|DDN-340||History of Design||This writing-intensive course focuses on the history of visual arts, graphic design, and animation; genres of design; and the influence of artists, graphic artists, and animators through the ages. Emphasis is placed on the history of and current developments in the digital and information age.||4|
|DDN-315||Digital Photography II||In this course, students shoot RAW and apply advanced photography techniques (e.g., corrections, masks, blends, filters and composites) to create visual art. Studio lighting and high dynamic range imaging are explored to create styles and various uses of photography. This course requires Web-based presentations, competitions, and the creation and exhibition of student artwork. Students must provide their own digital SLR camera for this class. Prerequisite: DDN-215.||4|
|DDN-360||3D Modeling Design II||This course is a study of the tools used to convert two-dimensional hand drawings, photos, and other references into three-dimensional elements. Students employ the terminology, tools, and topology of animation and game industries while modeling polygons, NURBS, and SubDs. Students explore texturing methods, camera setups, lighting techniques, and rendering options. This course includes reading, writing, and lab assignments and requires the creation and exhibition of student work. Prerequisite: DDN-330.||4|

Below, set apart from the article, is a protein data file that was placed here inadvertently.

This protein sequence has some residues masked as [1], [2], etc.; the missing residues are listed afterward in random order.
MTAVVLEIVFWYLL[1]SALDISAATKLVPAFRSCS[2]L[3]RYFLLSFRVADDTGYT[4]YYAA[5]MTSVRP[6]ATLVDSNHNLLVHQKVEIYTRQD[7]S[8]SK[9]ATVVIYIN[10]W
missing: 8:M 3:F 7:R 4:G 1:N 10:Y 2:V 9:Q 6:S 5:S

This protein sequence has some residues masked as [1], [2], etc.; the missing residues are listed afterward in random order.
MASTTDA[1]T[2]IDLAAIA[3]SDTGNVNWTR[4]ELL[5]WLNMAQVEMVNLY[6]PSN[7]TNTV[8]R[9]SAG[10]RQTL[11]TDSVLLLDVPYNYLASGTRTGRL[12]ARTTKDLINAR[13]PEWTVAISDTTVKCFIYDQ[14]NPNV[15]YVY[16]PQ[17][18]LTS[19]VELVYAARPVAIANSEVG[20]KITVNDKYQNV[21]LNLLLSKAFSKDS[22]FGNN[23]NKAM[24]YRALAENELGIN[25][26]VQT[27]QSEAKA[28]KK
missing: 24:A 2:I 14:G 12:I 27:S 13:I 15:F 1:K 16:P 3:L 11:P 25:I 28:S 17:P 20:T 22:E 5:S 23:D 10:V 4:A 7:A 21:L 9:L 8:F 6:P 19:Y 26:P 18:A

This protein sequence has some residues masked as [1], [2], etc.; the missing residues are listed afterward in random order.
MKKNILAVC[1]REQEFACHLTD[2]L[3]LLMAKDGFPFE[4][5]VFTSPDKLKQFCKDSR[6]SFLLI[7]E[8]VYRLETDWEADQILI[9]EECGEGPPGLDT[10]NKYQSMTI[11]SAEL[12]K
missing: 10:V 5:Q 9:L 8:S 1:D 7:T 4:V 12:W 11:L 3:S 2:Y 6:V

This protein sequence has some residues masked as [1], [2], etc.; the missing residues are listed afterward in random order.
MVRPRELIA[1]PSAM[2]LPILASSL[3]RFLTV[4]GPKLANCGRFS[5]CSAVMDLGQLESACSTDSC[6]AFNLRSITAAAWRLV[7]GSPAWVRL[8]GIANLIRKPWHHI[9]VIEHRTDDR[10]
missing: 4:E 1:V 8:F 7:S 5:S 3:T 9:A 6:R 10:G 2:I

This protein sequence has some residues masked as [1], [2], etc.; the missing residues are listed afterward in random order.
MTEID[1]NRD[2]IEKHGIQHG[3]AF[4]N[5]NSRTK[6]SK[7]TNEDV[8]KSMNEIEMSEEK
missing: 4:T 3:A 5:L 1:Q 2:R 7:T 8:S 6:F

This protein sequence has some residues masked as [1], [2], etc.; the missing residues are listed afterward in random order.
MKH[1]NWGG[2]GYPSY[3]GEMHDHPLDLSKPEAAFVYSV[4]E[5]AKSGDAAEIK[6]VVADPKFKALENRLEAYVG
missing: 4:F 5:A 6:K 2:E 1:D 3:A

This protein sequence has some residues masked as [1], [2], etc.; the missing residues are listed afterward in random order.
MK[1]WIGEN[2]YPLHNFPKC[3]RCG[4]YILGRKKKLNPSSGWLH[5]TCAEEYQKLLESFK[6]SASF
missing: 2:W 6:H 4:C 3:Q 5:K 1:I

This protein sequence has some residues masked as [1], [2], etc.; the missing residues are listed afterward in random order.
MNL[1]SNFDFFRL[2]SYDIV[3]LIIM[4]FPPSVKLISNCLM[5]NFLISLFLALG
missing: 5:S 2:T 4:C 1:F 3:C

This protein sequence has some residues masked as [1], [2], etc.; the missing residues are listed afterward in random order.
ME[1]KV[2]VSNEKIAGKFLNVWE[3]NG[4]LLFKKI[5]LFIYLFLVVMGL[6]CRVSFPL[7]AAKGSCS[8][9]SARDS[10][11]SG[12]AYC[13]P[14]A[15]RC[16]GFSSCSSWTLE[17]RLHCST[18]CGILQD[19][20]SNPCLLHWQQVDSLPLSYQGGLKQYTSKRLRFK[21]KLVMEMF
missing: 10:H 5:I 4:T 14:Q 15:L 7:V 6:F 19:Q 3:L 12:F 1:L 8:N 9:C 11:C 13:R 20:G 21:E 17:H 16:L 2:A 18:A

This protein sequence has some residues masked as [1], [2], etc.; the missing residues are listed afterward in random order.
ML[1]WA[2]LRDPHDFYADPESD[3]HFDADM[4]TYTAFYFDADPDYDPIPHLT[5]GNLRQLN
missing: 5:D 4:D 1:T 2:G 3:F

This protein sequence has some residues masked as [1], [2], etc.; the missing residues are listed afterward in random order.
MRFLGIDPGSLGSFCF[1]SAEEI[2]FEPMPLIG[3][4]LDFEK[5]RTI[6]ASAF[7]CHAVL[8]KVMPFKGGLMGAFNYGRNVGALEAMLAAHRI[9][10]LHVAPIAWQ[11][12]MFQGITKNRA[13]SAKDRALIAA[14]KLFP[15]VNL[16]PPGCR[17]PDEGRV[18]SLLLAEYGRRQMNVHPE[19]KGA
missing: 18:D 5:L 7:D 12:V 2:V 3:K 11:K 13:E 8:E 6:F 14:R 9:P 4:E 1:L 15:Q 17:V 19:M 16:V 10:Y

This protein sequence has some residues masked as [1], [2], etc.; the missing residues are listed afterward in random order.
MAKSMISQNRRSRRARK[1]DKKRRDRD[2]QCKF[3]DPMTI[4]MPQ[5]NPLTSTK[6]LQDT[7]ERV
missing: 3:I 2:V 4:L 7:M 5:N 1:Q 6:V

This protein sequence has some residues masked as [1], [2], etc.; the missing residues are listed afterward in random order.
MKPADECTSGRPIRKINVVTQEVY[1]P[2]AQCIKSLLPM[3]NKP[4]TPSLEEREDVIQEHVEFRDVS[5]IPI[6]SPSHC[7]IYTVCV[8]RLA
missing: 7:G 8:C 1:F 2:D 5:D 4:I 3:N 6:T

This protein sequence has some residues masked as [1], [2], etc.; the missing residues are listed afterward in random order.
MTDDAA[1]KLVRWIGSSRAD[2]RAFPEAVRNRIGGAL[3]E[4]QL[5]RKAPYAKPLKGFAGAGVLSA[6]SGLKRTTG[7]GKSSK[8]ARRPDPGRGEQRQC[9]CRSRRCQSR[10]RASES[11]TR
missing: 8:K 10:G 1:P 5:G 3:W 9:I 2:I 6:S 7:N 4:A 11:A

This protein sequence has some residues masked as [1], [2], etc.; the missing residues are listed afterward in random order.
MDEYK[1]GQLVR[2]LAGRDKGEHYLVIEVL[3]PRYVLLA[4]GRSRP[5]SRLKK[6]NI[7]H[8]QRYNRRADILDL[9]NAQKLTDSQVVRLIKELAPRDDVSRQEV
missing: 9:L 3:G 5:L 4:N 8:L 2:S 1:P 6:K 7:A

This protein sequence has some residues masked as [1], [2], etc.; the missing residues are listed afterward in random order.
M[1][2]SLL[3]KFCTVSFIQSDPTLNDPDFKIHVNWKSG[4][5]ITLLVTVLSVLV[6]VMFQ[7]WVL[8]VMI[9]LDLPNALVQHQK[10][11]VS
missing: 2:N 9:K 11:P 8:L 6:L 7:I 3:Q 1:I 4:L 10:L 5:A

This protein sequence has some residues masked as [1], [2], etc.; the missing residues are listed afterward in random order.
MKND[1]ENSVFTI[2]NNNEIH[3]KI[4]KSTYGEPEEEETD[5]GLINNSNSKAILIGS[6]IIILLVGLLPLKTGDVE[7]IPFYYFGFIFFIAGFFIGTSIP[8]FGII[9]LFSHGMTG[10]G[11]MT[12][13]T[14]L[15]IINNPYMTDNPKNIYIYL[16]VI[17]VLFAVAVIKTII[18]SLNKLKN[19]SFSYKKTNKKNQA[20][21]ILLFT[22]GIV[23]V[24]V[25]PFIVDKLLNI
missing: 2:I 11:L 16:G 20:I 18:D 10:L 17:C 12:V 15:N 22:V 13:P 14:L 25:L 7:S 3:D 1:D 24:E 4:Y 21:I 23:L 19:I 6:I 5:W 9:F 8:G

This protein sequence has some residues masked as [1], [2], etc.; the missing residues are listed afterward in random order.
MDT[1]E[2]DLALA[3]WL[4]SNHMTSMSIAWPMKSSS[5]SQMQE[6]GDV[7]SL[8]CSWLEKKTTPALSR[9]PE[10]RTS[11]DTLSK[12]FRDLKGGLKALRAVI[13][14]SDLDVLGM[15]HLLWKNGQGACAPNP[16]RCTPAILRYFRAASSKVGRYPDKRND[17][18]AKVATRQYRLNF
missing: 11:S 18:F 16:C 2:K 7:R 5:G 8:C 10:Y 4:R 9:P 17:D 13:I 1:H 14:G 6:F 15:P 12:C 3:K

|DDN-365||3D Animation and the Mechanics of Motion||In this course, the principles of animation are explored in greater depth as they apply to 3D. Students learn about the production cycle of animation while planning models for future animation. Kinematics, rigging, and facial animation processes are explored as students demonstrate walk cycles, express emotions, and synchronize sound to animations. Students also create short animations and integrate basic sound and video compositing software. This course includes reading, writing, and lab assignments. Prerequisites: DDN-220 and DDN-330.||4|
|DDN-400||Business for the Design Professional||This writing intensive course focuses on the essential business skills necessary for the design practice and professional. Business development, legal issues, project management, finances, human resources, and other management issues are explored as they relate to the design profession.||4|